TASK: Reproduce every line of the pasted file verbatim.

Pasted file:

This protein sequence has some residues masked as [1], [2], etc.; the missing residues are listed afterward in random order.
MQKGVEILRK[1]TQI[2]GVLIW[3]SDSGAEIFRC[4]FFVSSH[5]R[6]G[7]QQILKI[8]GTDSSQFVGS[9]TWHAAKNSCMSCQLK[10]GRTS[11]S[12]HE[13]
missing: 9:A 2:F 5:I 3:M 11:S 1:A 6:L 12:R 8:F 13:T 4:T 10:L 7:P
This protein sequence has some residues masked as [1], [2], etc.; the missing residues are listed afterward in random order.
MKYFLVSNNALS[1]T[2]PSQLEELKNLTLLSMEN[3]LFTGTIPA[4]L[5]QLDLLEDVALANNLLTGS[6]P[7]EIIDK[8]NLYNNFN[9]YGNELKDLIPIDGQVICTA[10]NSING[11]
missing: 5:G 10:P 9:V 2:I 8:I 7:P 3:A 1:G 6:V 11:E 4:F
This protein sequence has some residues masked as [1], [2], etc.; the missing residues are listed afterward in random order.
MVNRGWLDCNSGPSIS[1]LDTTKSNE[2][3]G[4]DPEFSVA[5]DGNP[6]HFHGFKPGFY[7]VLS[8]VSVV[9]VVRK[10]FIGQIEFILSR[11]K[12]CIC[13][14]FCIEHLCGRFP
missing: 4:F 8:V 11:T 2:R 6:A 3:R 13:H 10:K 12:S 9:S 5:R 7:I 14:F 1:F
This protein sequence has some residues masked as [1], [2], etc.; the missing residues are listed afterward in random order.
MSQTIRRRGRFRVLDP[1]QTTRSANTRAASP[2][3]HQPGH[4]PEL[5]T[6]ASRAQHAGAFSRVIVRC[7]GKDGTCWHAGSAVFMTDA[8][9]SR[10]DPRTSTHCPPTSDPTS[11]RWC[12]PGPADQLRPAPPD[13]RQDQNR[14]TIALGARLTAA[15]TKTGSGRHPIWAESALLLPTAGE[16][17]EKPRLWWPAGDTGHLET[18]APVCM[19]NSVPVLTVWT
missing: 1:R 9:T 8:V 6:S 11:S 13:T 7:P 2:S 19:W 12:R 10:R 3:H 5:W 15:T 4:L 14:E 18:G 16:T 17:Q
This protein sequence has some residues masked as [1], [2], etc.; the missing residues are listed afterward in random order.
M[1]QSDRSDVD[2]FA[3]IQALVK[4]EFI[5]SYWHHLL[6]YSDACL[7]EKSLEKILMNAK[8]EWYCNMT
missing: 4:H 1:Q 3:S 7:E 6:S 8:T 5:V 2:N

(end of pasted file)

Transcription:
This protein sequence has some residues masked as [1], [2], etc.; the missing residues are listed afterward in random order.
MQKGVEILRK[1]TQI[2]GVLIW[3]SDSGAEIFRC[4]FFVSSH[5]R[6]G[7]QQILKI[8]GTDSSQFVGS[9]TWHAAKNSCMSCQLK[10]GRTS[11]S[12]HE[13]
missing: 9:A 2:F 5:I 3:M 11:S 1:A 6:L 12:R 8:F 13:T 4:T 10:L 7:P
This protein sequence has some residues masked as [1], [2], etc.; the missing residues are listed afterward in random order.
MKYFLVSNNALS[1]T[2]PSQLEELKNLTLLSMEN[3]LFTGTIPA[4]L[5]QLDLLEDVALANNLLTGS[6]P[7]EIIDK[8]NLYNNFN[9]YGNELKDLIPIDGQVICTA[10]NSING[11]
missing: 5:G 10:P 9:V 2:I 8:I 7:P 3:A 1:G 6:V 11:E 4:F
This protein sequence has some residues masked as [1], [2], etc.; the missing residues are listed afterward in random order.
MVNRGWLDCNSGPSIS[1]LDTTKSNE[2][3]G[4]DPEFSVA[5]DGNP[6]HFHGFKPGFY[7]VLS[8]VSVV[9]VVRK[10]FIGQIEFILSR[11]K[12]CIC[13][14]FCIEHLCGRFP
missing: 4:F 8:V 11:T 2:R 6:A 3:R 13:H 10:K 12:S 9:S 5:R 7:I 14:F 1:F
This protein sequence has some residues masked as [1], [2], etc.; the missing residues are listed afterward in random order.
MSQTIRRRGRFRVLDP[1]QTTRSANTRAASP[2][3]HQPGH[4]PEL[5]T[6]ASRAQHAGAFSRVIVRC[7]GKDGTCWHAGSAVFMTDA[8][9]SR[10]DPRTSTHCPPTSDPTS[11]RWC[12]PGPADQLRPAPPD[13]RQDQNR[14]TIALGARLTAA[15]TKTGSGRHPIWAESALLLPTAGE[16][17]EKPRLWWPAGDTGHLET[18]APVCM[19]NSVPVLTVWT
missing: 1:R 9:T 8:V 6:S 11:S 13:T 7:P 2:S 19:W 12:R 10:R 3:H 5:W 15:T 4:L 14:E 18:G 16:T 17:Q
This protein sequence has some residues masked as [1], [2], etc.; the missing residues are listed afterward in random order.
M[1]QSDRSDVD[2]FA[3]IQALVK[4]EFI[5]SYWHHLL[6]YSDACL[7]EKSLEKILMNAK[8]EWYCNMT
missing: 4:H 1:Q 3:S 7:E 6:S 8:T 5:V 2:N